Jan A. Bertsch
Thank you, Kirk, and good morning. First of all, let me tell you how excited I am to be a part of the Sigma-Aldrich team. And I look forward to meeting you all personally in the near term. As reported in today's release, first quarter sales were $665 million, a reported increase of 5% over last year's first quarter and a new quarterly high for the company.
During the quarter, our recent acquisitions, primarily BioReliance, added roughly $25 million to our sales, and you may recall that we owned BioReliance for only 2 months in the first quarter. Excluding the sales associated with these acquisitions, we still achieved the highest quarterly sales in our history. Our organic sales growth, which excludes the impact of changes in foreign currency exchange rates and the benefit of our recent acquisitions, was 3%, and this was in line with our expectation. Our Research and SAFC businesses contributed to this growth at 4% and 1%, respectively. I'll comment on those increases shortly.
Acquisitions, primarily BioReliance, added another 4% to growth, while changes in foreign currency exchange rates reduced otherwise reportable sales growth by 2%.
Our first quarter operating income was the highest in the company's history at $172 million. Net income was $117 million, and reported diluted EPS was $0.96. Our adjusted diluted EPS which, in the first quarter of 2012, excludes $0.03 of onetime acquisition-related transaction costs, was $0.99, a 5% increase over diluted adjusted EPS of $0.94 in the first quarter of last year. 2011's first quarter diluted adjusted EPS excluded $0.01 of restructuring charges and $0.04 tax benefit from the release of some tax reserves.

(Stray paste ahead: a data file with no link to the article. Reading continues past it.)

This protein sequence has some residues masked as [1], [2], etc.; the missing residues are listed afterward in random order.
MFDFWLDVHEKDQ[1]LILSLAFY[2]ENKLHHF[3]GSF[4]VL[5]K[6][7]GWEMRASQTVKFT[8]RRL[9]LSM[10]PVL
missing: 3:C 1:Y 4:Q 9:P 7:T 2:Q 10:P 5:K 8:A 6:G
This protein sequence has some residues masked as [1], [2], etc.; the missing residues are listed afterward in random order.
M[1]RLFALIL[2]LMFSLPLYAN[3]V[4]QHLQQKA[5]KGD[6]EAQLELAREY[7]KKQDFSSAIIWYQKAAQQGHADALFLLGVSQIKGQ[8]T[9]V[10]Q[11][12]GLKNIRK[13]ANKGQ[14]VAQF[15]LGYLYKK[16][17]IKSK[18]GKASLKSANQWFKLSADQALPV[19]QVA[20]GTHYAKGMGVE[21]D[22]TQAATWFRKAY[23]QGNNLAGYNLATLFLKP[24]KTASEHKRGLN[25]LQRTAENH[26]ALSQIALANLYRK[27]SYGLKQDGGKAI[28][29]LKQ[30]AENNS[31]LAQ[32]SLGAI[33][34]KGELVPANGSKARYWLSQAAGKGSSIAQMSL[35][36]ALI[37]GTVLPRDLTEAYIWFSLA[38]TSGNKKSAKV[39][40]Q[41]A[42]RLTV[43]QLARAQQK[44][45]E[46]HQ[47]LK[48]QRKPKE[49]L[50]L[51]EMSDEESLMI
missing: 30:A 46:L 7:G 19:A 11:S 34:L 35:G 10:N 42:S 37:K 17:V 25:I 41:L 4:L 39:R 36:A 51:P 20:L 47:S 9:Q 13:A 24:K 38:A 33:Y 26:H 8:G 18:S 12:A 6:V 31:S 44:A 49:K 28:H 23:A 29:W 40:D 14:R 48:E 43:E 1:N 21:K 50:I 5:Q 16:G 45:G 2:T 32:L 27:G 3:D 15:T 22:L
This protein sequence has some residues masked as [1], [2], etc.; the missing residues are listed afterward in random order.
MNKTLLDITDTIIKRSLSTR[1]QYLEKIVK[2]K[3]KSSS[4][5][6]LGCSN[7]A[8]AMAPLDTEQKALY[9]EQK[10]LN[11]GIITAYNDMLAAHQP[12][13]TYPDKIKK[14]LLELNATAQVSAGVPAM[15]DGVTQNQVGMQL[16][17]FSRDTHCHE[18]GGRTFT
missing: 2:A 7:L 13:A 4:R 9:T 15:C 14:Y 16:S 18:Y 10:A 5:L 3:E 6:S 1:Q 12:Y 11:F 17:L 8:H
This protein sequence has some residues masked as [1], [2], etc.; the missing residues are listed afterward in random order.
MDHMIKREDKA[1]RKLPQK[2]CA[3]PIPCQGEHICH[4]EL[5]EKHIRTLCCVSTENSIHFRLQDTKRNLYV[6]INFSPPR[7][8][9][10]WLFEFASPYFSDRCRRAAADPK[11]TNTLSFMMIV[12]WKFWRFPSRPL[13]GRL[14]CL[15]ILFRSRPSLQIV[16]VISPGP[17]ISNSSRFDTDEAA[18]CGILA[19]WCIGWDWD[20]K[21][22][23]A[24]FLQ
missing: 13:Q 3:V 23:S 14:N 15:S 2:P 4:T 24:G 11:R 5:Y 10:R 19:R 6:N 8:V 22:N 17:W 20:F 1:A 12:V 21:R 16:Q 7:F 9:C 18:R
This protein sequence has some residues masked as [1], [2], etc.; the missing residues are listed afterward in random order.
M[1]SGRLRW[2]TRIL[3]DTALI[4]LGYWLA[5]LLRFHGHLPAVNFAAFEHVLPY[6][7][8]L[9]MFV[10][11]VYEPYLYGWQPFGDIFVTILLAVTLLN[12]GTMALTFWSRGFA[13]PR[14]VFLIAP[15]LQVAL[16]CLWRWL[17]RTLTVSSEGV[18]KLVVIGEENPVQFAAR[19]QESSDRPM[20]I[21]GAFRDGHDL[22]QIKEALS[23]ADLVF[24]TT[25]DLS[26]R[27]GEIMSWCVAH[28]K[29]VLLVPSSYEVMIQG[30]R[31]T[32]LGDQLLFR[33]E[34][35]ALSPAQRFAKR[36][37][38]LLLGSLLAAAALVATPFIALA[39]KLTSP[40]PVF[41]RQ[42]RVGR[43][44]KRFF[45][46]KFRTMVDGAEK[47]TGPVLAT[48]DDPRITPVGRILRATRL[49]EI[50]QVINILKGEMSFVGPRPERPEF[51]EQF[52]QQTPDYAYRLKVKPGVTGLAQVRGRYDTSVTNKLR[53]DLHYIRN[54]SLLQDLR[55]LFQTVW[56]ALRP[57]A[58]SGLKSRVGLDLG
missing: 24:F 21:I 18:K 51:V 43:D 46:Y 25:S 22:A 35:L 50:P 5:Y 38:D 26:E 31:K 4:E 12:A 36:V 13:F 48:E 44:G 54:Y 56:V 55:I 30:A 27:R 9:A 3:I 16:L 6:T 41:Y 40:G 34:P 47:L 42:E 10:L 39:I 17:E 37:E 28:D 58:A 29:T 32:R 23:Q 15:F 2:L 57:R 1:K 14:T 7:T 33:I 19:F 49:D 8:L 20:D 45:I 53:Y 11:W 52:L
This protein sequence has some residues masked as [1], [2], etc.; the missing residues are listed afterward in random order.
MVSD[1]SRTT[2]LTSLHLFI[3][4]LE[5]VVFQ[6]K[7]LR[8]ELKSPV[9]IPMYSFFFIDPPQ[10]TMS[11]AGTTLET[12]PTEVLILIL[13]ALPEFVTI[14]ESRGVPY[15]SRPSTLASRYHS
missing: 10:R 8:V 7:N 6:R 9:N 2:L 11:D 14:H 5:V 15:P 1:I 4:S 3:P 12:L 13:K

Our effective tax rate for the quarter was 31.6% compared to 27.9% in last year's first quarter. The higher effective tax rate for the first quarter of 2012 compared to the same period in 2011 is attributable to nonrecurring benefits realized in 2011 from the reversal of an uncertain tax position reserve. We expect our full-year 2012 effective tax rate to be in the range of 30% to 31% compared to 28.6% in 2011. This increase in the effective tax rate in 2012 compared to 2011 is reflective of the higher level of reserve adjustments that resulted in the net tax benefit in 2011. These are not expected to totally repeat in 2012. Beyond 2012, we believe that our long-term effective tax rate could improve in excess of 200 basis points, given the strong business performance we're seeing in countries having a more favorable tax regime than the U.S.
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